By Carol Natukunda
It is hard to talk about Moses Ali without mentioning Yusuf Gowon, one of Idi Amin’s blue-eyed boys. He played Amin’s games, spying for him on who the possible ‘enemy’ was. In turn, Amin made sure Gowon got privileges.
Privileges such as quick promotions, free rides, accommodation and even taking a free cup of tea with the high and mighty of the time. In fact, Gowon was the most trusted “snake” on the dictator’s high command.
Ali, Gowon clashes
It was Gowon who largely landed Brigadier Moses Ali (now Lieutenant General) into trouble. Ali at the time doubled as finance minister as well as the leader of a government founded Islamic charity.
Gowon claimed Ali had embezzled sh77m from the charity. Amin was furious and formed a campaign against “big-headed” cabinet ministers.
But for some reason, he constantly singled out Ali, who had been one of the conspirators in the 1971 coup, which allegedly helped to oust the then President, Milton Obote.
Although he could not admit it, Amin knew that Ali was not a man to joke with. He moved fast to ground him because he feared what he might be planning.
Ali was also accused of mismanaging the Bank of Uganda. Ali was perhaps the most famous minister of the time. He ably controlled the finance ministry in a country where bloodshed was the order of the day.
Ali flees Uganda
One day when Ali went to Amin’s office, the dictator in a fit of anger threw an ashtray at him. It was a sign that the tension was not about to subside.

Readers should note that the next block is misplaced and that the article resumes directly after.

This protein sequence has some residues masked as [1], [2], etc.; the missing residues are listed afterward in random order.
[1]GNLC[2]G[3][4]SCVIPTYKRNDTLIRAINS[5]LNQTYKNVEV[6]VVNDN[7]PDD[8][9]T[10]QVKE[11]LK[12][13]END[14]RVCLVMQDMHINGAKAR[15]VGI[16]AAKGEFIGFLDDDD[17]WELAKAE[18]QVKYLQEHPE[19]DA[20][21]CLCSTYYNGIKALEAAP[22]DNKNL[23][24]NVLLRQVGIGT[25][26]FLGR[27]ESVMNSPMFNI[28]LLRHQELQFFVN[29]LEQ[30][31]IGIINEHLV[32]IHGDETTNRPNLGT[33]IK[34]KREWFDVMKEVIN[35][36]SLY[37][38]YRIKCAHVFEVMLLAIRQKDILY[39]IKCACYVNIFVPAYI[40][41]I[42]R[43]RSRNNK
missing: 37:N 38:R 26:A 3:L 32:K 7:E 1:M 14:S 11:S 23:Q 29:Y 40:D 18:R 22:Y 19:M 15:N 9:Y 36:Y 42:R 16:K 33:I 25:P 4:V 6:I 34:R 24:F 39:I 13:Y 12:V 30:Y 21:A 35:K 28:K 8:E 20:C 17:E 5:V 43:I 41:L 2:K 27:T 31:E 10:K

Sensing danger, Ali sneaked out of Kampala in a private car and went into hiding in his country home in West Nile.
But someone tipped Amin’s soldiers who attacked his house. There was an exchange of bullets.
Ali brilliantly dodged the bullets, fought back with a single gun and fled to Sudan. In his book, The teeth may smile but the heart does not forget; murder and memory in Uganda, Andrew Rice says Gowon and Ali hated each other for decades.
“People said Ali and Gowon fell out over a woman, but their feud had expanded to Shakespearean dimensions,’’ notes Rice.
Ali believed Gowon had been behind his purge from Amin’s inner circle back in
1978, as well as a subsequent attempt to assassinate him,” writes Rice.
While in exile, Ali largely became known as a rebel leader. This was to his advantage, because he was able to negotiate his home-coming terms.
President Yoweri Museveni agreed to integrate Ali’s forces into the new Ugandan army and made him a general.
But once in Kampala after their exile, it is believed that both Gowon and Ali, were still holding grudges.
Amin, Gowon fall out
What should be noted, however, is that Amin had no lasting friends. Soon, Amin considered Gowon to be a coward, and rumour has it that even though he had been promoted to the rank of major general, he was largely to blame for the subsequent army defeats.
He soon fell out with his boss and fled into exile, until Amin was ousted.
In 2001, Gowon was arrested in connection with the 1972 murder of Erifazi Laki, who was the Ssaza chief of Rwampara in Mbarara district. Gowon was a major at Mbarara army battalion. Laki was killed for protecting Museveni, then a guerilla leader.
Gowon thought Ali, who was now serving as Uganda’s minister of internal affairs, was behind his arrest. He claimed that on the night he was arrested, Ali celebrated.